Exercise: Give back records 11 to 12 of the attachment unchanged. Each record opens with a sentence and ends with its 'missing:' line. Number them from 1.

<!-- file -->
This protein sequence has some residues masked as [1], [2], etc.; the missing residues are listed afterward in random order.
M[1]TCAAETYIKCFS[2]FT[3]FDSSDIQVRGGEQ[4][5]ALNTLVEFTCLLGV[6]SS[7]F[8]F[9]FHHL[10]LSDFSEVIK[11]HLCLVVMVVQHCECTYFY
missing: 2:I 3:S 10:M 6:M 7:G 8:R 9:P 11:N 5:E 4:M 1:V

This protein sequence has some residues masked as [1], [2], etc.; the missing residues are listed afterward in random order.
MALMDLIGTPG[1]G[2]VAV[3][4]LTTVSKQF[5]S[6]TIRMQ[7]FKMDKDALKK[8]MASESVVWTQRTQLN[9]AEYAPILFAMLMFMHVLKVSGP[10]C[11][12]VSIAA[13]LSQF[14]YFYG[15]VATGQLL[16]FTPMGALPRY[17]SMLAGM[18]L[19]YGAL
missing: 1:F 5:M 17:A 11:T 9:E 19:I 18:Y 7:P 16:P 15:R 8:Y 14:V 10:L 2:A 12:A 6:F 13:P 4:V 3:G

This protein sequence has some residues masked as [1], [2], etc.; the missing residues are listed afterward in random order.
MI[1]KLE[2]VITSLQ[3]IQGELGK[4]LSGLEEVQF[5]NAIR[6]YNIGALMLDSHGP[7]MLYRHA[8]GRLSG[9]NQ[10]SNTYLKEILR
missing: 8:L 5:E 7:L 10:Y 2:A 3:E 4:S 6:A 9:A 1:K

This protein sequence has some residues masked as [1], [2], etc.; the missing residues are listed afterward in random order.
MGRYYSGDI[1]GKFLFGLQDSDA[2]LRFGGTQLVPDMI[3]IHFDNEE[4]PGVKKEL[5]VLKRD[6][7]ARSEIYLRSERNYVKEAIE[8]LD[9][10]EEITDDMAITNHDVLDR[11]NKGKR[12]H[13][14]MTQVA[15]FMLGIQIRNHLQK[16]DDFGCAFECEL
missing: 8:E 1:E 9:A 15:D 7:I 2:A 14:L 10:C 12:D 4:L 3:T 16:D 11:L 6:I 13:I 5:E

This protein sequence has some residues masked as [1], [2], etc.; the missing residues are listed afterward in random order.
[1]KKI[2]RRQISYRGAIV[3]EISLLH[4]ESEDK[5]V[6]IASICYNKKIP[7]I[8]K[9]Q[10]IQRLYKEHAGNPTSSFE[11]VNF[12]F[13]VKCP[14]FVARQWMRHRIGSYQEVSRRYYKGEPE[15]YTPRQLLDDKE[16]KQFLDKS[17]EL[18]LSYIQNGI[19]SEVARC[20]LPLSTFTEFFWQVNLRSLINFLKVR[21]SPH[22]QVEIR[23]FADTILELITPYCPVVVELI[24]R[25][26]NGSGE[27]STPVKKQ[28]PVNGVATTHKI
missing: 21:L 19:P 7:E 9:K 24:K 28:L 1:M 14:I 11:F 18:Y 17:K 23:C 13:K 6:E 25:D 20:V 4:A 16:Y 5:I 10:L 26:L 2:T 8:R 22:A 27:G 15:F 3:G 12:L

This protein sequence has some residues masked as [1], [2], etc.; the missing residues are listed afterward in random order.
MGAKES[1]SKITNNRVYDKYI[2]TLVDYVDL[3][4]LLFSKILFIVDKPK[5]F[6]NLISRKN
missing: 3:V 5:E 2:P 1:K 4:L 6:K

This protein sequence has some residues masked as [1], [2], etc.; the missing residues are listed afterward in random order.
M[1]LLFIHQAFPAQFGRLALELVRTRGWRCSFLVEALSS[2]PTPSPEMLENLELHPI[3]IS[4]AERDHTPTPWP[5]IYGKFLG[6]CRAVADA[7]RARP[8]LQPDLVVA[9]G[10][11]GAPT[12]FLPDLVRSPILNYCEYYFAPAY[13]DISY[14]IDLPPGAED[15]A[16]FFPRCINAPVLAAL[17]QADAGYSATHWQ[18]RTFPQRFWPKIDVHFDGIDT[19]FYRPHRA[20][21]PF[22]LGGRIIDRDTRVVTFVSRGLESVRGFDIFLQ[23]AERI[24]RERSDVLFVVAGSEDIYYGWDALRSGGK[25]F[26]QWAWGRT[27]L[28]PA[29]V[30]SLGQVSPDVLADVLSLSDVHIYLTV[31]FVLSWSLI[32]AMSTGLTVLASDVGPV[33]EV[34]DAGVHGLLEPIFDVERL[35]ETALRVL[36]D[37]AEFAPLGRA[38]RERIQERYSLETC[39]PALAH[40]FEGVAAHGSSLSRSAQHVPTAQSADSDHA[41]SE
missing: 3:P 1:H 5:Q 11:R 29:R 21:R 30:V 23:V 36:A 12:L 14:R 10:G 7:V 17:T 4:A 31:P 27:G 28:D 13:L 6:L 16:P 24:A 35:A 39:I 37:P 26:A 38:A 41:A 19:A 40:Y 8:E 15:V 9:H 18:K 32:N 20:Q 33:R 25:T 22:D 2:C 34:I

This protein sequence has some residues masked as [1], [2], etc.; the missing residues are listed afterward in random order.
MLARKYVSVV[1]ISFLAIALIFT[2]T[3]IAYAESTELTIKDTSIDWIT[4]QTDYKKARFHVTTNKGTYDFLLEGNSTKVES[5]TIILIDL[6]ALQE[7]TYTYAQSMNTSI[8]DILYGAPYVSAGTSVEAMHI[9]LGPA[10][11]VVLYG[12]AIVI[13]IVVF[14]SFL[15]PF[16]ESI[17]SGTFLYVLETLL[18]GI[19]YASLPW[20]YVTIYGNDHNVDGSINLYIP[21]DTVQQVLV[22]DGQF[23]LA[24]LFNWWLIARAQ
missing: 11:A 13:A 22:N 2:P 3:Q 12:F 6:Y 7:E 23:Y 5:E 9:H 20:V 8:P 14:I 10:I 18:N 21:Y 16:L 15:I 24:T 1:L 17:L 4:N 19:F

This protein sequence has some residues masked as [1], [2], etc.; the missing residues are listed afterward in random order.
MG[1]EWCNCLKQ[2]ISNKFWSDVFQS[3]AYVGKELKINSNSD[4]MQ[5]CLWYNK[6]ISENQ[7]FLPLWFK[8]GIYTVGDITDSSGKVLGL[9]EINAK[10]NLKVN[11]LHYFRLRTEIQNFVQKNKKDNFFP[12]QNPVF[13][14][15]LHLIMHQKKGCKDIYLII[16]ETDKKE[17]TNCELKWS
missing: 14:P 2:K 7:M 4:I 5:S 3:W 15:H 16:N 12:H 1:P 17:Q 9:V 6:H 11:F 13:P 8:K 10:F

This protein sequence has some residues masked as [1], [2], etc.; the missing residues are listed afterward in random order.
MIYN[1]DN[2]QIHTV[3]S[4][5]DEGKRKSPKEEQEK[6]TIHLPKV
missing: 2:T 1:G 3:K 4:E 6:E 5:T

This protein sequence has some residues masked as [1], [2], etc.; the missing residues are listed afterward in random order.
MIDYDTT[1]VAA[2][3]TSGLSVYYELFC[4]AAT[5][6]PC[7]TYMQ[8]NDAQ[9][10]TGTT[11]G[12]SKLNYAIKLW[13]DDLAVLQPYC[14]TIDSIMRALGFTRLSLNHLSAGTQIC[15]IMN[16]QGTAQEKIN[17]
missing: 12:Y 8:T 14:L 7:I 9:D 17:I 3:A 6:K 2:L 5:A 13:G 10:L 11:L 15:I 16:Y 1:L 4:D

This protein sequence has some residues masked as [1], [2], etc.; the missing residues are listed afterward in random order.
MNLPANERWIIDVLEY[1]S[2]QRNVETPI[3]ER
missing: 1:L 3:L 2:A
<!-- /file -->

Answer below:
This protein sequence has some residues masked as [1], [2], etc.; the missing residues are listed afterward in random order.
MIDYDTT[1]VAA[2][3]TSGLSVYYELFC[4]AAT[5][6]PC[7]TYMQ[8]NDAQ[9][10]TGTT[11]G[12]SKLNYAIKLW[13]DDLAVLQPYC[14]TIDSIMRALGFTRLSLNHLSAGTQIC[15]IMN[16]QGTAQEKIN[17]
missing: 12:Y 8:T 14:L 7:I 9:D 17:I 3:A 6:K 2:L 5:A 13:G 10:L 11:L 15:I 16:Y 1:L 4:D

This protein sequence has some residues masked as [1], [2], etc.; the missing residues are listed afterward in random order.
MNLPANERWIIDVLEY[1]S[2]QRNVETPI[3]ER
missing: 1:L 3:L 2:A